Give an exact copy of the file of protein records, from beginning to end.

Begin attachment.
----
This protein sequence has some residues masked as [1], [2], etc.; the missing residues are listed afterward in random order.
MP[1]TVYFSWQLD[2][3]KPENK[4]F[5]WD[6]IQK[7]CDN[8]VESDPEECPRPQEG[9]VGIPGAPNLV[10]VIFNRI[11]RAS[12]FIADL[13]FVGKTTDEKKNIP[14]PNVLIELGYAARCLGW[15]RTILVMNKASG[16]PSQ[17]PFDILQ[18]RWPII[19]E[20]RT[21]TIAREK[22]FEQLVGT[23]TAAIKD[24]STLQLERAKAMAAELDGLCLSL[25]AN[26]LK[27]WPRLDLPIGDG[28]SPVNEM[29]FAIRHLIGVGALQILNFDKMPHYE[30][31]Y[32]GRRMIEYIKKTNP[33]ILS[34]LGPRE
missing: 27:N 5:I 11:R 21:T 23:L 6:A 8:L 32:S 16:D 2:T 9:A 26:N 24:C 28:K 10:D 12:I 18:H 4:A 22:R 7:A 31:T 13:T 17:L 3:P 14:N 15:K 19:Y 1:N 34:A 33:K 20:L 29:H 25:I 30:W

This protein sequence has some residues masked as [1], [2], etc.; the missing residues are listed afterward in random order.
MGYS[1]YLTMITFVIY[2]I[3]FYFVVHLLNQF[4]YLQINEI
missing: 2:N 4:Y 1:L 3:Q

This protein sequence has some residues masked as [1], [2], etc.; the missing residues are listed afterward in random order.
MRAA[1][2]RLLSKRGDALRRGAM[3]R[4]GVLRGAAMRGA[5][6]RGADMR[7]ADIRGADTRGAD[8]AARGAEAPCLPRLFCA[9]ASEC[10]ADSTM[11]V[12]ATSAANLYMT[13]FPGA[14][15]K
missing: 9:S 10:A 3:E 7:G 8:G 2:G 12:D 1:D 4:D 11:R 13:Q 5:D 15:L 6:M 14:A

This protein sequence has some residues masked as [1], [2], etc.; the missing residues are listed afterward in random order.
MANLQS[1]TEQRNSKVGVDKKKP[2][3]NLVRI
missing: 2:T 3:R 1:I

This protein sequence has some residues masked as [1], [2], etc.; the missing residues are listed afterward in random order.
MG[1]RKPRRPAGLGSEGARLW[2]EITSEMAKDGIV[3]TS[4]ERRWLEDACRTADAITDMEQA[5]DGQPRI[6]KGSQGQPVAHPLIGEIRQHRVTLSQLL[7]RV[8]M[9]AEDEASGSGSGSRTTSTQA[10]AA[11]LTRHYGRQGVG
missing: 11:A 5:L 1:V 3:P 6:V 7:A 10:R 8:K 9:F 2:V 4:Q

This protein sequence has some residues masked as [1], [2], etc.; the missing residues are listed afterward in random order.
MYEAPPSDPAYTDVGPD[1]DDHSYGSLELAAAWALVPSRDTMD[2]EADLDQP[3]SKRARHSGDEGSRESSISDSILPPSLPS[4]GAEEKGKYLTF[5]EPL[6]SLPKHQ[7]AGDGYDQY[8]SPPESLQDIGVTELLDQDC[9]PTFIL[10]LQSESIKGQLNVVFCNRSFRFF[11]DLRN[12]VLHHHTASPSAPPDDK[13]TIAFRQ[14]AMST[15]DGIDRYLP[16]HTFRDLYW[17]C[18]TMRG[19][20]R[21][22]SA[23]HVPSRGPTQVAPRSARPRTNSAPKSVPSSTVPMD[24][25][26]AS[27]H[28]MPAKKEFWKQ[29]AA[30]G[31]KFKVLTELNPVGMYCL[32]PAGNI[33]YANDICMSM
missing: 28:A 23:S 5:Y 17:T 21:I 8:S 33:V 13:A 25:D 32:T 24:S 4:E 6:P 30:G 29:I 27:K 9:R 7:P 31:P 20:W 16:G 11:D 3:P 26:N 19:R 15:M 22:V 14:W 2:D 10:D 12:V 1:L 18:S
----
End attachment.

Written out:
This protein sequence has some residues masked as [1], [2], etc.; the missing residues are listed afterward in random order.
MP[1]TVYFSWQLD[2][3]KPENK[4]F[5]WD[6]IQK[7]CDN[8]VESDPEECPRPQEG[9]VGIPGAPNLV[10]VIFNRI[11]RAS[12]FIADL[13]FVGKTTDEKKNIP[14]PNVLIELGYAARCLGW[15]RTILVMNKASG[16]PSQ[17]PFDILQ[18]RWPII[19]E[20]RT[21]TIAREK[22]FEQLVGT[23]TAAIKD[24]STLQLERAKAMAAELDGLCLSL[25]AN[26]LK[27]WPRLDLPIGDG[28]SPVNEM[29]FAIRHLIGVGALQILNFDKMPHYE[30][31]Y[32]GRRMIEYIKKTNP[33]ILS[34]LGPRE
missing: 27:N 5:I 11:R 21:T 23:L 6:A 8:L 32:S 16:D 2:T 9:A 26:N 24:C 28:K 10:D 12:I 18:H 4:A 22:R 7:A 31:T 13:T 17:L 3:P 14:N 15:K 19:Y 1:N 34:A 33:K 20:L 29:H 25:I 30:W

This protein sequence has some residues masked as [1], [2], etc.; the missing residues are listed afterward in random order.
MGYS[1]YLTMITFVIY[2]I[3]FYFVVHLLNQF[4]YLQINEI
missing: 2:N 4:Y 1:L 3:Q

This protein sequence has some residues masked as [1], [2], etc.; the missing residues are listed afterward in random order.
MRAA[1][2]RLLSKRGDALRRGAM[3]R[4]GVLRGAAMRGA[5][6]RGADMR[7]ADIRGADTRGAD[8]AARGAEAPCLPRLFCA[9]ASEC[10]ADSTM[11]V[12]ATSAANLYMT[13]FPGA[14][15]K
missing: 9:S 10:A 3:E 7:G 8:G 2:G 12:D 1:D 4:D 11:R 13:Q 5:D 15:L 6:M 14:A

This protein sequence has some residues masked as [1], [2], etc.; the missing residues are listed afterward in random order.
MANLQS[1]TEQRNSKVGVDKKKP[2][3]NLVRI
missing: 2:T 3:R 1:I

This protein sequence has some residues masked as [1], [2], etc.; the missing residues are listed afterward in random order.
MG[1]RKPRRPAGLGSEGARLW[2]EITSEMAKDGIV[3]TS[4]ERRWLEDACRTADAITDMEQA[5]DGQPRI[6]KGSQGQPVAHPLIGEIRQHRVTLSQLL[7]RV[8]M[9]AEDEASGSGSGSRTTSTQA[10]AA[11]LTRHYGRQGVG
missing: 11:A 5:L 1:V 3:P 6:V 7:A 10:R 8:K 9:F 2:V 4:Q

This protein sequence has some residues masked as [1], [2], etc.; the missing residues are listed afterward in random order.
MYEAPPSDPAYTDVGPD[1]DDHSYGSLELAAAWALVPSRDTMD[2]EADLDQP[3]SKRARHSGDEGSRESSISDSILPPSLPS[4]GAEEKGKYLTF[5]EPL[6]SLPKHQ[7]AGDGYDQY[8]SPPESLQDIGVTELLDQDC[9]PTFIL[10]LQSESIKGQLNVVFCNRSFRFF[11]DLRN[12]VLHHHTASPSAPPDDK[13]TIAFRQ[14]AMST[15]DGIDRYLP[16]HTFRDLYW[17]C[18]TMRG[19][20]R[21][22]SA[23]HVPSRGPTQVAPRSARPRTNSAPKSVPSSTVPMD[24][25][26]AS[27]H[28]MPAKKEFWKQ[29]AA[30]G[31]KFKVLTELNPVGMYCL[32]PAGNI[33]YANDICMSM
missing: 28:A 23:S 5:Y 17:T 21:I 8:S 33:V 13:A 25:D 32:T 24:S 4:E 6:P 30:G 29:I 27:K 9:R 7:P 31:P 20:W 16:G 11:D 3:P 26:N 19:R 15:M 22:V 14:W 2:D 10:D 12:V 1:L 18:S